“The reason I valued his [Raniere’s] programs so much is that I experienced positive, lasting changes in my behavior and my experience of my life. I became less fearful and more understanding of people as a result of participating in his trainings. Ultimately, I experienced more compassion and built my empathy for others,” he wrote.
Jim enjoyed athletics and was fond of playing volleyball with Raniere and others in the NXIVM community.
“The reason I have put so much trust in Keith is that he continually and consistently demonstrates the traits of virtue,” Jim wrote.
Jim’s view of the Society of Protectors was also vastly different than the opinion of many of Raniere’s critics. The men’s group of NXIVM “transformed my life and how I would approach my goals in the future, to not cut corners, to keep my integrity and do the right thing regardless of the material cost,” Jim wrote.
As for Raniere providing Jim with medical advice, Jim told a story of how he suffered from a severe pain in the bottom of his foot. Keith recommended a certain exercise and his longstanding pain went away in two months. Jim was profoundly grateful yet praised Keith’s humility when he told him he was sorry he had not noticed his affliction earlier.
The last time I saw Jim was in late October 2020. He was in New York City for the sentencing of Raniere. I had not seen him since 2008 when he worked closely with me in Los Angeles.
We had good and successful times in Los Angeles but certain things occurred which caused our separation. I had not been too kind to Jim in some things I wrote about him in the intervening years, after I went to war with Keith and Clare Bronfman.
This is not the place to discuss these matters, but when I saw Jim, a dozen years had passed, and he was with about 20 Raniere supporters. I was alone. Perhaps he might have taken advantage of the opportunity to be rude or tell me I was wrong. To show off in front of a group of people who had come to know me as an enemy.
But he acted as he did when we worked together, as a friend of mine. Except, he was older. He had matured and it seemed to me in a good way. He had greyed in a way that showed he had seen pain and become more understanding.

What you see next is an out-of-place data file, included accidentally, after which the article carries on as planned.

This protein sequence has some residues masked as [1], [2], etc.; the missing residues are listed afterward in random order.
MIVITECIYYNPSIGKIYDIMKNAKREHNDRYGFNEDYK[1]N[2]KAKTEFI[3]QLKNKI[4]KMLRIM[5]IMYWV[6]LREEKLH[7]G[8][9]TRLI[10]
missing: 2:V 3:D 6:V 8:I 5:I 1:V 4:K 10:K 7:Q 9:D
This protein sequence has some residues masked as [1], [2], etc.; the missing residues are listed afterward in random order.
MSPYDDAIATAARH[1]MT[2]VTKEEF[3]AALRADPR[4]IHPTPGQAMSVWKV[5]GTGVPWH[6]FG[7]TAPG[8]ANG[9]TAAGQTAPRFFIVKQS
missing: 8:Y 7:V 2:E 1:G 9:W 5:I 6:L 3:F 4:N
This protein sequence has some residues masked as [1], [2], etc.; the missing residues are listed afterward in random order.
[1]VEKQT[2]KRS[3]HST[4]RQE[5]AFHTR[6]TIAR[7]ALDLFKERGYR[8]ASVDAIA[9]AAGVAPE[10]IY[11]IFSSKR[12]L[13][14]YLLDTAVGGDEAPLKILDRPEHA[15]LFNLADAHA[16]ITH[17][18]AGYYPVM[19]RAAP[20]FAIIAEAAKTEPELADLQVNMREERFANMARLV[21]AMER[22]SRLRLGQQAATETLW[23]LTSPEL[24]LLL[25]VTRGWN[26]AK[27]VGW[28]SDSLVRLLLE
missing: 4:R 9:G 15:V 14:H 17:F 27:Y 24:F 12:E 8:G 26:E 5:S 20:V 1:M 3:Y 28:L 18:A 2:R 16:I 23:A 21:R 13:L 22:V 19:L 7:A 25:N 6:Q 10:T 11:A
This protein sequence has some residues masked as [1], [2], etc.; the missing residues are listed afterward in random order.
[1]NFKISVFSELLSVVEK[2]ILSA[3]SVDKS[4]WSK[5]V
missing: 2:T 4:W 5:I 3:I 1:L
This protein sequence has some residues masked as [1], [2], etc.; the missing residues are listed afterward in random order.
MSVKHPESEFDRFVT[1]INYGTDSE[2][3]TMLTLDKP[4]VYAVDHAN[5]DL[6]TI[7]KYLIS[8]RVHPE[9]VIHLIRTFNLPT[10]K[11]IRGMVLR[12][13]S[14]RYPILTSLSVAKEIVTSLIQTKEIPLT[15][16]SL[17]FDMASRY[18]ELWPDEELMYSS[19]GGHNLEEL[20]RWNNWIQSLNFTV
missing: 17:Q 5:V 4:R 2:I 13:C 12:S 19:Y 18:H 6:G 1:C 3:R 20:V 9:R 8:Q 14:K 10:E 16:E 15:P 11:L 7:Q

We spoke as we had previously spoken, with the same congeniality that we knew when we worked together.
After the meeting in New York, we spoke a few times on the phone and he sent me an article about freedom of speech and the US constitution which I published. It was a topic we both agreed on and a fitting end to our relationship.
We were friends once – then we abruptly ended our association for various reasons and were in a sense adversarial. Then, less than a year before he died, we met again.
And I got to see the good in Jim again. Like I saw in him when he was a bright, young man in his late 30s when he worked for me. And I also got to see how others in the little, remaining NXIVM community looked at him, like a beloved uncle; like he was everybody’s friend.
They tell me he never had a bad word to say about anyone. Never thought badly of any of his friends. Always looked out for them, always praised them to others. He saw only the good perhaps, even only good in someone such as Keith Raniere, a view I do not share, but that does not make my memory of him as that of a fool. We see in others what we are ourselves.
I am glad we had the chance to meet again and offer each other a chance at friendship shortly before the curtain closed. May he rest in peace.